Tioga & Glacier Point Roads Closed for the Winter
The Tioga Road (Highway 120 through the park) and Glacier Point Road are closed due to snow; they usually reopen late May or June. You can check on current road conditions by calling 209/372-0200 (press 1 then 1). More »
Yosemite Voices is an audio podcast intended to provide insights into the natural and cultural history and management of Yosemite National Park. We also explore the lives of and lifestyles of the people who live and work here.
We talk with Tom Medema, the coach of the Yosemite Winter Club ski team about the tradition of winter activities in his family, Yosemite, and the central Sierra. He also talks about his perspective on family living in the small community of Yosemite residents.
When Yosemite Valley was originally set aside in 1864, it was mostly wide-open scenery with few trees and shrubs. Now the valley contains mostly coniferous forests. This podcast discusses the inspiring scenery of Yosemite and brings to light the changing nature of what can be seen from various viewpoints. This episode further discusses some of the ideas regarding the development of a Scenic Vista Management Plan. [23 minutes / 14 MB MP3]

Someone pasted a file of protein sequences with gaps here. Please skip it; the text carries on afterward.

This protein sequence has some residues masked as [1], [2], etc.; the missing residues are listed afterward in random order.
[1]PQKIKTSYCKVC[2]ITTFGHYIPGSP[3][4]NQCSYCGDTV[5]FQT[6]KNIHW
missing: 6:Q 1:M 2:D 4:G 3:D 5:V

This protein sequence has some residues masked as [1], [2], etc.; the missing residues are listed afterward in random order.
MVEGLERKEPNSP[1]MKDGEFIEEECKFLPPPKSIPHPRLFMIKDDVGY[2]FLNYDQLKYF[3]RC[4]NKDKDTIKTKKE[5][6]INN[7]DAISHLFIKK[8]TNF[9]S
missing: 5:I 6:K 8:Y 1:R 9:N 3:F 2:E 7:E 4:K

What do children living a primitive life in Yosemite’s high country do for fun in this day of mp3 players, personal gaming devices, and other entertainment technologies? First in a series of Yosemite Voices episodes that explore the subject of childhood in Yosemite, Growing up in Tuolumne explores Ranger Margaret Eissler’s youth in Tuolumne Meadows in the late 1950s, then follows similar activities of three sisters (aged four, six, and ten) 50 years later.
This episode is based on an interview with Kurt Fristrup PhD, the senior acoustic Specialist with the National Park Service's Natural Sounds Program in Fort Collins, Colorado. He talks about the effect of noise on predator-prey relationships, animal communications, and on human physiology. Fristrup reveals some of the findings on the acoustic health of Yosemite as well as some interesting discoveries made possible through recordings made in the wilderness. Listen now [32 minutes / 19 MB MP3].
Did You Know?
The indigenous people of Yosemite Valley have used fire as a tool for thousands of years. Fire was used to encourage the growth of plants used for basket making and to promote the growth of the black oak--a sun loving species--and a staple food source for American Indians from this region.